Symbiomix Therapeutics' First Pivotal Trial Results for SYM-1219 for Bacterial Vaginosis Presented at IDSOG

- Single oral dose of SYM-1219 met primary endpoint for the treatment of BV

Aug 06, 2015, 18:00 ET from Symbiomix Therapeutics, LLC

NEWARK, N.J., Aug. 6, 2015 /PRNewswire/ -- Positive results of Symbiomix Therapeutics' first pivotal trial for lead drug candidate SYM-1219, a single-dose, oral product candidate for the treatment of bacterial vaginosis (BV), were presented today at the Infectious Diseases Society for Obstetrics and Gynecology (IDSOG) Annual Meeting in Portland, Oregon. The results from the multi-center, randomized Phase 2 trial showed that a single oral dose of SYM-1219 met the trial's primary endpoint of Clinical Outcome Responder and was well tolerated for the treatment of BV. Based on discussions with the U.S. Food and Drug Administration (FDA) at an End-of-Phase 2 meeting, the Company plans to submit the Phase 2 trial as one of two pivotal studies for a New Drug Application (NDA). A second pivotal trial of SYM-1219 is currently enrolling patients, with targeted completion by the end of 2015. If the second pivotal trial is successful, an NDA could be submitted in mid-2016.

SYM-1219 is a novel drug candidate that contains secnidazole, an antibiotic with favorable pharmacokinetics (PK) allowing for single-dose oral therapy to treat BV, a condition that is marked by high recurrence rates and low adherence to the current recommended treatments. The pivotal study data presented today were from a multi-center, prospective, randomized, double-blind, placebo-controlled study in 215 women conducted at 24 clinical sites across the U.S. that compared two different doses of SYM-1219 to placebo for the treatment of BV. The results for the primary endpoint showed that a single oral dose of SYM-1219 containing 2g of secnidazole achieved a 67.7 percent Clinical Outcome Responder rate at 21 to 30 days post treatment in the modified intent to treat (mITT) population, versus 17.7 percent for placebo, a statistically significant (p<0.001) and clinically meaningful result. A Clinical Outcome Responder was defined as a patient with all of the following: normal vaginal discharge, negative 10 percent KOH Whiff test; and clue cells less than 20 percent of the total epithelial cells on microscopic examination. SYM-1219 was also very well tolerated in the study patients. The abstract of this presentation will be published in the December issue of the American Journal of Obstetrics & Gynecology.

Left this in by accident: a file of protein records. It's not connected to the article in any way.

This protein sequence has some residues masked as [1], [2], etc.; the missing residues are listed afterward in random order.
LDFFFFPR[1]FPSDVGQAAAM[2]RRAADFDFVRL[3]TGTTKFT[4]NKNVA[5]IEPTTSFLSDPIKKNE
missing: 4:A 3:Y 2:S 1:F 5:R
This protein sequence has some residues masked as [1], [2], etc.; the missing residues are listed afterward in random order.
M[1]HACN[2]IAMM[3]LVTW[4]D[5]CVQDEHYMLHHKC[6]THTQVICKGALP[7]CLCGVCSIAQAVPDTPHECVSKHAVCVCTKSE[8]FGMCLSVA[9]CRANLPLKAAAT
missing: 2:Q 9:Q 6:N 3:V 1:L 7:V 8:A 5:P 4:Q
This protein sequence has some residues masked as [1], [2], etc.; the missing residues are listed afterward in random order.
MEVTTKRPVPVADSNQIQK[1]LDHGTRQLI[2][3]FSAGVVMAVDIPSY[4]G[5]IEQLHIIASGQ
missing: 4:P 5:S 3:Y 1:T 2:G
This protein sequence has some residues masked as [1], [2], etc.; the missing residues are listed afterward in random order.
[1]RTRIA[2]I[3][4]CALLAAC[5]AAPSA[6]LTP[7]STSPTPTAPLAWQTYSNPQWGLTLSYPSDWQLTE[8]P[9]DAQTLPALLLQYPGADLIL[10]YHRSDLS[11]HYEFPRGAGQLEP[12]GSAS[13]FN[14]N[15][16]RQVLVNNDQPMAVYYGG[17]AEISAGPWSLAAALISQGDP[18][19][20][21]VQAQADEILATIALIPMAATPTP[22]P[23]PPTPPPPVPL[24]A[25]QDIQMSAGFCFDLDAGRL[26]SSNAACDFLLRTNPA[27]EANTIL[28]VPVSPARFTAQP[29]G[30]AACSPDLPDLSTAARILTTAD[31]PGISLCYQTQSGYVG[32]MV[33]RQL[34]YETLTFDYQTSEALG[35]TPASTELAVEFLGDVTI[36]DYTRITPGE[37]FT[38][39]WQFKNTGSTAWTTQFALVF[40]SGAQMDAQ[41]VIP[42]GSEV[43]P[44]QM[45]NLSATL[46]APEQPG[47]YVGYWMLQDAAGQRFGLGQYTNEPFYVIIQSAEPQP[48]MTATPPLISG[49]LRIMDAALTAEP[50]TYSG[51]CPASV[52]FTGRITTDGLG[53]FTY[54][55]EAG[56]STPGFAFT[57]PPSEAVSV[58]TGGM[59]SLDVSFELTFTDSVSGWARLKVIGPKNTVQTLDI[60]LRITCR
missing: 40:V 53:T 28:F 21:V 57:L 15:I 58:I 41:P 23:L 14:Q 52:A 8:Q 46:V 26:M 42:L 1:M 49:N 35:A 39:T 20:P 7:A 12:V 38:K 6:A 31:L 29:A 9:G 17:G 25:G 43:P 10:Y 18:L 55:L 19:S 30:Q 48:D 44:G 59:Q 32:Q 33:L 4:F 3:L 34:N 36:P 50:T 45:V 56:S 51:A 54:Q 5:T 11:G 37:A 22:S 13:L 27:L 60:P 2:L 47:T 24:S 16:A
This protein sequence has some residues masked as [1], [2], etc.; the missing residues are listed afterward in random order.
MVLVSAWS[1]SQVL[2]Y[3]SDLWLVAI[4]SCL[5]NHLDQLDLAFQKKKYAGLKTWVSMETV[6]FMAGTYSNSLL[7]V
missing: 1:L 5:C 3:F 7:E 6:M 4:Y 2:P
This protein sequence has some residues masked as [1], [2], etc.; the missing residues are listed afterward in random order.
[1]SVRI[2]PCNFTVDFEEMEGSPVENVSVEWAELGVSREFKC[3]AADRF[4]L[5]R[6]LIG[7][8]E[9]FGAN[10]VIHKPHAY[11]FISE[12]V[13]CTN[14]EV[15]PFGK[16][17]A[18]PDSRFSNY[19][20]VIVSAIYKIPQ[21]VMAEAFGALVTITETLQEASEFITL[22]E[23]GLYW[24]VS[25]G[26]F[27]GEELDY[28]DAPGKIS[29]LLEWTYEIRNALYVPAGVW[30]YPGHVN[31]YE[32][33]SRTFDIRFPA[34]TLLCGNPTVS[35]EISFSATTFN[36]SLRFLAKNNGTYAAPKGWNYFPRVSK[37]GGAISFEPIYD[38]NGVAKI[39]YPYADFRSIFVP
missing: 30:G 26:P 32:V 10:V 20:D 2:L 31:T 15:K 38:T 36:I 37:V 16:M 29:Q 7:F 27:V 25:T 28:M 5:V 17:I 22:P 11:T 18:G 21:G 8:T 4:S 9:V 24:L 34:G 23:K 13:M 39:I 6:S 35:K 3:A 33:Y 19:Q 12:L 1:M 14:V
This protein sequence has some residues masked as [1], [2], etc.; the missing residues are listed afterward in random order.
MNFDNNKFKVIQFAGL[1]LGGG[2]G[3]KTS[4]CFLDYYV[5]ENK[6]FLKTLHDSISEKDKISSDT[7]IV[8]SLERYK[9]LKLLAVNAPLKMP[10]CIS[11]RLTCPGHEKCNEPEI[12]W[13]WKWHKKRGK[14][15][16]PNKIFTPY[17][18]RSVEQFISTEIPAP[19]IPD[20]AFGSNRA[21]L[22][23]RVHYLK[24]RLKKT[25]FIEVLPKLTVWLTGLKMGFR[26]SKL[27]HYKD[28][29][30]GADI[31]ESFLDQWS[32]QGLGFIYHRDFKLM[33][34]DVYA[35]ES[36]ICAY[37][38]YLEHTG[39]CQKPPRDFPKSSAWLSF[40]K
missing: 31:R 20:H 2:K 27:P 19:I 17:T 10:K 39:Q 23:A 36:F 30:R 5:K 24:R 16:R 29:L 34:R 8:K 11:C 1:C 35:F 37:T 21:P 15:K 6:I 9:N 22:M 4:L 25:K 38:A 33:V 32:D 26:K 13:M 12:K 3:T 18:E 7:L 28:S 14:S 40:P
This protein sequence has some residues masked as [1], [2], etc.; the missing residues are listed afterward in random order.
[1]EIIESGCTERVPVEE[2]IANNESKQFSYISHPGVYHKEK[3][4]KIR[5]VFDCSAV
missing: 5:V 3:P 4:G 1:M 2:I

Symbiomix Chief Medical Officer Carol Braun, M.D. commented, "Importantly, SYM-1219 achieved these clinical results with a single oral dose. These data suggest that treatment with SYM-1219 may lead to improved treatment outcomes for women with this serious disease."

The company is currently enrolling patients into a second pivotal trial of SYM-1219 for the treatment of BV. The second pivotal trial has a very similar design to the first pivotal trial, including the same primary endpoint.

"The excellent results from this pivotal Phase 2 study allow us to begin to think ahead to the commercialization of SYM-1219, as we are targeting a 2017 launch," said Robert Jacks, President and CFO of Symbiomix.

SYM-1219 has been designated a Qualified Infectious Disease Product (QIDP) by the FDA for the treatment of BV. QIDP designation makes SYM-1219 eligible for certain benefits, including priority review and fast-track designation. Further, if ultimately approved by the FDA, SYM-1219 would be eligible for a five-year extension of exclusivity as an addition to new chemical entity (NCE) market exclusivity.

For more information about SYM-1219 clinical trials, contact Symbiomix or go to www.clinicaltrials.gov and use the search term Symbiomix or the identifiers "BV," "bacterial vaginosis" or "SYM-1219."

About SYM-1219

SYM-1219 is a novel drug candidate containing secnidazole, which is a next-generation, 5-nitroimidazole antibiotic with favorable pharmacokinetics that facilitate administration as a single-dose oral therapy. Symbiomix is executing a rapid clinical development program with the goal of bringing the drug to the U.S. market for several serious women's health infections, including BV.